Corman, in a video statement, said he warned Fetterman that he would have to follow the rules of the Senate and couldn't apply his own standards and values. Fetterman's job was to preside over the Senate and follow and enforce the rules, Corman said.

"He did not follow the rules," Corman said.

Floor fight ensues in Pennsylvania

Pennsylvania Lt. Gov. John Fetterman walks from the Senate chamber after he was sworn into office Jan. 15, 2019, at the state Capitol in Harrisburg.

During a rancorous debate in the Senate chamber about whether to seat Brewster, Fetterman was calling on Democrats, and Republicans said they weren't being heard.

At one point, there seemed to be dual proceedings on the Senate floor, with Corman conducting the business of the Republicans and Fetterman conducting the business of the Democrats. 

Ultimately, the Senate voted to remove Fetterman from his post. 

"He chose not to follow the rules," Corman said. "It's a sad day for Pennsylvania. This is not how we're supposed to conduct our business. But when you don't follow the rules, anarchy and chaos follow. And this is the second time this has happened with this particular lieutenant governor. And it's unfortunate, but he demeans us all when he acts like this."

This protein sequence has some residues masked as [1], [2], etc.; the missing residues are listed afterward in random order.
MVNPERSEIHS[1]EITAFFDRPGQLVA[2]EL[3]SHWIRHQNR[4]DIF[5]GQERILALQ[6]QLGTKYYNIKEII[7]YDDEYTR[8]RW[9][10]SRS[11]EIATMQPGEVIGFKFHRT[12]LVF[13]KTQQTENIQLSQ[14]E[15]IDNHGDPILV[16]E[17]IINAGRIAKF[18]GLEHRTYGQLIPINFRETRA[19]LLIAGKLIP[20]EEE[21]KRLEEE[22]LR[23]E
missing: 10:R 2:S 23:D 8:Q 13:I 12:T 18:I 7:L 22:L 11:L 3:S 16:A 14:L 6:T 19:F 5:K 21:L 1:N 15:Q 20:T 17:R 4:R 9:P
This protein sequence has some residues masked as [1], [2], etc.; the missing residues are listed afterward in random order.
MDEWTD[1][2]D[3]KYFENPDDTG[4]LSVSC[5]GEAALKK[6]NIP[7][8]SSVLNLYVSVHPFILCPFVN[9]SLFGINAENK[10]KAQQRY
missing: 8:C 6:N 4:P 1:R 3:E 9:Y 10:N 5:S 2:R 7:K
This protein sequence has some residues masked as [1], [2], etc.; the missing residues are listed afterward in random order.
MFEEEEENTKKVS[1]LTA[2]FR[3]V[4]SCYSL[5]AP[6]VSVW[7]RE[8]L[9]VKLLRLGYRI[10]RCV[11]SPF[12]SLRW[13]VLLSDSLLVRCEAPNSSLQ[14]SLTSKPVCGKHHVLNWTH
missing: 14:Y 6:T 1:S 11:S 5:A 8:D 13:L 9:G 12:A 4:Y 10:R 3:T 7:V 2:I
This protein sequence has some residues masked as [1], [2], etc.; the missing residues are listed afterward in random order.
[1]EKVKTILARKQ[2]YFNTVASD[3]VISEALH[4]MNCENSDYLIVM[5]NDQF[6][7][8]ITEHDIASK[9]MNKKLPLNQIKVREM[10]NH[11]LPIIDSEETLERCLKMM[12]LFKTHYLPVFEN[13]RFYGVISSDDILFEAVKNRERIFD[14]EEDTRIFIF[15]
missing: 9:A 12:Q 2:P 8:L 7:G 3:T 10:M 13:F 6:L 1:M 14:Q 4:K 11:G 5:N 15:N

Fetterman was previously removed from the Senate in June 2019 when Republicans voted to repeal a cash assistance program for the poor.

Fetterman allowed a Democrat to speak while Republicans called for a vote, so they removed the lieutenant governor from the proceedings. 

Fetterman said he was removed Tuesday for allowing a motion to proceed that would enable Brewster to be credentialed similar to every other senator being sworn in. 

"There's no reason for this to have occurred," Fetterman told the USA TODAY Network. "No reason other than bitter partisanship."

Brewster has won all legal challenges so far, including in the Pennsylvania Supreme Court. One federal case has yet to be decided, but that decision could come Friday, lawmakers said. 

"If a court case went south for Brewster, he would've stepped down," Fetterman said.

Swearing him in wouldn't have changed control of the Senate chamber. Brewster is a rank-and-file member and one of the most conservative Democrats you can find in the Senate, Fetterman said.